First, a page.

Bonus debate is heading out of control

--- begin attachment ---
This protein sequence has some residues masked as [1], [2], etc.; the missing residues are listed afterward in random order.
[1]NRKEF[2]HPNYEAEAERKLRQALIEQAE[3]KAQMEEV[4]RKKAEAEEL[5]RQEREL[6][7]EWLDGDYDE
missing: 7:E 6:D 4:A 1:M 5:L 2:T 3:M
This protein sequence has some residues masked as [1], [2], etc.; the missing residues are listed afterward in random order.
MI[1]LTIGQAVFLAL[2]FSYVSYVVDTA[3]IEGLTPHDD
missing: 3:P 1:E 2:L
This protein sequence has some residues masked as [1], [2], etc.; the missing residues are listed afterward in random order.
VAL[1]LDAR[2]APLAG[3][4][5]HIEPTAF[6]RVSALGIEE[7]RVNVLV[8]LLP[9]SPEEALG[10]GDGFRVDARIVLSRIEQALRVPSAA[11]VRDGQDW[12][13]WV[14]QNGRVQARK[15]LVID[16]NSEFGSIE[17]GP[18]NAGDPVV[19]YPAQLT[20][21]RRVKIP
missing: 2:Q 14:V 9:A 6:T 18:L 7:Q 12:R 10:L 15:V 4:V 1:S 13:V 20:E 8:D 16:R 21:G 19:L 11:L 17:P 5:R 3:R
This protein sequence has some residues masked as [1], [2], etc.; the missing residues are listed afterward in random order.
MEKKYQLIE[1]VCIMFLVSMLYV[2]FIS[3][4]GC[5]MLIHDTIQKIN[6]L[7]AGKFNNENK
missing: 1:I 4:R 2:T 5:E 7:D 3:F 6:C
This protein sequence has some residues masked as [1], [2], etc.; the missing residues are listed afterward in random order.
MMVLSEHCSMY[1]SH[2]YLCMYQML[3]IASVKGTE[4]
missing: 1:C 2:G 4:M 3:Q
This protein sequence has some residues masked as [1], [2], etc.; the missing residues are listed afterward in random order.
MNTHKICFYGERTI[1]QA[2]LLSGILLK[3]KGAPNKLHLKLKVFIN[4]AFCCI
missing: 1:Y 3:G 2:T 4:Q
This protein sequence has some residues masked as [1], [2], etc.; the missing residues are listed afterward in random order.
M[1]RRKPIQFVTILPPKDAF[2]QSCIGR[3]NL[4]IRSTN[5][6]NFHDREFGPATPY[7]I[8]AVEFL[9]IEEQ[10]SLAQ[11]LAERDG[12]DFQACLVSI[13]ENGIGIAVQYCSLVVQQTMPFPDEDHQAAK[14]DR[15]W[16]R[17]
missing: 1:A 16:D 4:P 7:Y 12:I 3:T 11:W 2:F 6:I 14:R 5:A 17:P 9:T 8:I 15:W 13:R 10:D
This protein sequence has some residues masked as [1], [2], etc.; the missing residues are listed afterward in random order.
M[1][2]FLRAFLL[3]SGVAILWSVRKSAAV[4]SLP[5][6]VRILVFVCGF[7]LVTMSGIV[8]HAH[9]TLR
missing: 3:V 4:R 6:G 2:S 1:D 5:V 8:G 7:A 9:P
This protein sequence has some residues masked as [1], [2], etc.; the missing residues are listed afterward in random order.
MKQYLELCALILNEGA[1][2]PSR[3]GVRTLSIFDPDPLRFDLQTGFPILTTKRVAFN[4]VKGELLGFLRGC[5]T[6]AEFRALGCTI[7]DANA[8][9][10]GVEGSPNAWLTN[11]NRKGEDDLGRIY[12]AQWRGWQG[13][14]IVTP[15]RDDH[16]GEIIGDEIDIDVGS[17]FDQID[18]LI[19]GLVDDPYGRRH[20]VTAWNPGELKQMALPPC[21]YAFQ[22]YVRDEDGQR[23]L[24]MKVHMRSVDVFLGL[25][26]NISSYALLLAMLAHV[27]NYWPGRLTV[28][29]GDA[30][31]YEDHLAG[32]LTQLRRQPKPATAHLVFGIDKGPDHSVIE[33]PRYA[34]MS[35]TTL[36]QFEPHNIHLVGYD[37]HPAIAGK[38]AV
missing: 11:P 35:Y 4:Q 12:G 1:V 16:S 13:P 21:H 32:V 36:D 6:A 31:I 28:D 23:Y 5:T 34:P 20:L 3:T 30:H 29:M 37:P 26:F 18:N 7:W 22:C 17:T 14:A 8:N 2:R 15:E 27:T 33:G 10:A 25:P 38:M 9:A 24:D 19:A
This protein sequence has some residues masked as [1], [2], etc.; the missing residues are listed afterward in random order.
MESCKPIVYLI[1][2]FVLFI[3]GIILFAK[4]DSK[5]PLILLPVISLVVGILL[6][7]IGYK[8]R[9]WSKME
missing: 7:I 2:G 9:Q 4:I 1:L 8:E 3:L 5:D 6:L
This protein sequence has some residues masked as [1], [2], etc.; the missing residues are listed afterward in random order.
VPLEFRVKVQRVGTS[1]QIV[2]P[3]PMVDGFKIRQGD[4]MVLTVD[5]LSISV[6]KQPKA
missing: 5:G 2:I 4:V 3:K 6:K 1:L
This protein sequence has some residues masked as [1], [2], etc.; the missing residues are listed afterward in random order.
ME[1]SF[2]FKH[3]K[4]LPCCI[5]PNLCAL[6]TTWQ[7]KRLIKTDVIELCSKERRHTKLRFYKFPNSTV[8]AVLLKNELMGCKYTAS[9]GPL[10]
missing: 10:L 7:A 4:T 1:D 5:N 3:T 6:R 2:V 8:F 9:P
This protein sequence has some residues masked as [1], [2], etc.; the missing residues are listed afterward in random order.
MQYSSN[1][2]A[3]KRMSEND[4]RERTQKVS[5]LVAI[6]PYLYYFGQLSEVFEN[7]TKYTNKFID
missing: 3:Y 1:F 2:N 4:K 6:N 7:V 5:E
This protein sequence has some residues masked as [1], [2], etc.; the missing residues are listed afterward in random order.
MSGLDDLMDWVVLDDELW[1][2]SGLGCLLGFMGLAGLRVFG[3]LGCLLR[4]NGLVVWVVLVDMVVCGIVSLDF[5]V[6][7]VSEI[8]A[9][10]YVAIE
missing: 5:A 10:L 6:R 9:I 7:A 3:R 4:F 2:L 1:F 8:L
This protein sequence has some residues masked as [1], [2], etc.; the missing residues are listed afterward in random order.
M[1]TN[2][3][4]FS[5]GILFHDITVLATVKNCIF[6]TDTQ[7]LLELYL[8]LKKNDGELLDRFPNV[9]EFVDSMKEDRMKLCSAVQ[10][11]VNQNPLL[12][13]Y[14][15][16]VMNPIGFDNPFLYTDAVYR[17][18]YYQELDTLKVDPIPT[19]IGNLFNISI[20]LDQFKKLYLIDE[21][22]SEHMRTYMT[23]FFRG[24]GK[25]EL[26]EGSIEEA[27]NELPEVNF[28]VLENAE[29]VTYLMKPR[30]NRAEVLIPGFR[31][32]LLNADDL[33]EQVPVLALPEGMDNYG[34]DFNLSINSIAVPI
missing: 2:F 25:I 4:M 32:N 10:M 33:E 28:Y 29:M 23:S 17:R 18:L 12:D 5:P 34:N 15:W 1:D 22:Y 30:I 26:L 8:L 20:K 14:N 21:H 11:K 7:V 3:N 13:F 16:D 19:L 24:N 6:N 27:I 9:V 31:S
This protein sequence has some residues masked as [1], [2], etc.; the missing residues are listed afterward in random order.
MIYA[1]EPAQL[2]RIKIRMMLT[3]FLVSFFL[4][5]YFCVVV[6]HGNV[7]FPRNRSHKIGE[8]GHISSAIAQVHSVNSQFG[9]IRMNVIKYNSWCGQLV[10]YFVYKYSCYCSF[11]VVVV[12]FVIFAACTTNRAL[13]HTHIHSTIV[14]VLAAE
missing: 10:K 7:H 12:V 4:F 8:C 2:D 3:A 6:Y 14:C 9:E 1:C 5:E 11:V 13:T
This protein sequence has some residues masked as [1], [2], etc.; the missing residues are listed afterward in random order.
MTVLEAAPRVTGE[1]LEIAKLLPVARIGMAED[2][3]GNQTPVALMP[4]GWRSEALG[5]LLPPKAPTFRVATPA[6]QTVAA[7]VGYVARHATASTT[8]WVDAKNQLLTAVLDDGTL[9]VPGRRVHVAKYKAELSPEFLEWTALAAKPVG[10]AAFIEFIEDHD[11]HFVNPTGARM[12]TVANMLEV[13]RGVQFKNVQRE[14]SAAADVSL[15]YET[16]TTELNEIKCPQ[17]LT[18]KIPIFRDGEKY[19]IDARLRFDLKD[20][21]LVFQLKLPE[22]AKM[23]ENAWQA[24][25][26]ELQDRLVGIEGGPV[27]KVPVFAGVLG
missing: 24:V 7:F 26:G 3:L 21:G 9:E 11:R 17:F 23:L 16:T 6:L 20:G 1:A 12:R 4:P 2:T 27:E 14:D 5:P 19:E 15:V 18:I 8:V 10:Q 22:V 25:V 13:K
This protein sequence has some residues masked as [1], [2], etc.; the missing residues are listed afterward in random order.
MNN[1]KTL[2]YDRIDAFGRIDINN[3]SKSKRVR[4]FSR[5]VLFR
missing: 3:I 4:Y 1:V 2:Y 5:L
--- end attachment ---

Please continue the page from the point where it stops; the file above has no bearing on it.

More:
THE row over City bonuses shows no signs of petering out, certainly if the last 24 hours is anything to go by.<br /><br />&nbsp;Yesterday the focus of everybody&rsquo;s attention was Bob Diamond&rsquo;s BarCap and its &pound;30m offer to hire Todd Edgar, a commodities trader, and four other members of his team.<br /><br />Edgar and his colleagues left rival JP Morgan a couple of weeks ago and there were reports &ndash; denied by some &ndash; that the traders&rsquo; former employer has complained to the Financial Services Authority (FSA) that it transgressed its new code on City remuneration.<br /><br />BarCap is not amused by the suggestion it has &ldquo;spat in the face of the regulator&rdquo; and contends that it is keeping the authorities fully informed about all its ambitious hiring moves. <br /><br />But the timing of the row is not propitious.<br /><br />All of the talk about bonuses has been too much for shadow chancellor George Osborne, who is determined to outdo his political opponents in being tough on the banks. <br /><br />Tough on the City, tough on the causes of the credit crunch, seems to be Osborne&rsquo;s pre-election mantra, though there must be a doubt he would continue with his anti-banker approach when, as seems likely, the Conservatives get into power.<br /><br />Says Osborne: &ldquo;These banks need to live in the real world, where the country&rsquo;s in a deep recession, and where the taxpayer has spent billions of pounds, not just bailing out some failed banks, but also underpinning the rest of the banking system.&rdquo;.<br /><br />What would Osborne do to remedy the situation? Would he ban the City&rsquo;s golden hellos? Would he ban bonuses? Would he ban guaranteed bonuses, currently being offered to some? I think not, unless he wants a City revolt on his hands.<br /><br />City A.M. editor Allister Heath recently wrote that any individual who creates wealth for his employer in a legal, honest and sustainable manner (in other words, that his work doesn&rsquo;t endanger his firm or the financial system) is entitled to be paid as much as he is able to negotiate with his employer.<br /><br />&ldquo;I have no problem with somebody who makes $50m trading equities in a fair manner for his firm and is then paid $10m,&rdquo; he wrote.<br /><br />&ldquo;However, anybody who has lost money should get nothing and be fired; guaranteed bonuses are meaningless and should be phased out. Deferred compensation schemes would discourage certain forms of short-termism (such as investing in mortgage debt which eventually turns out worthless) but continue to reward genuine success.&rdquo;<br /><br />That seems a sensible way forward to me, rather than reaching out in a knee-jerk fashion towards some sort of legislative solution, which becomes more likely as long as investment banks fall out with each other.<br /><br />Setting up a High Pay Commission to look at the evidence as suggested yesterday by think-tank Compass, might also throw some light on the issue.<br /><br />The government, which appears hamstrung, now seems to be in danger of opting for legislation it hopes will put a stop to the headlines suggesting it is being too soft on the City. There is a real fear this is spinning out of control.<br /><br /><br /><br /><strong>&bull; Allister Heath is away</strong>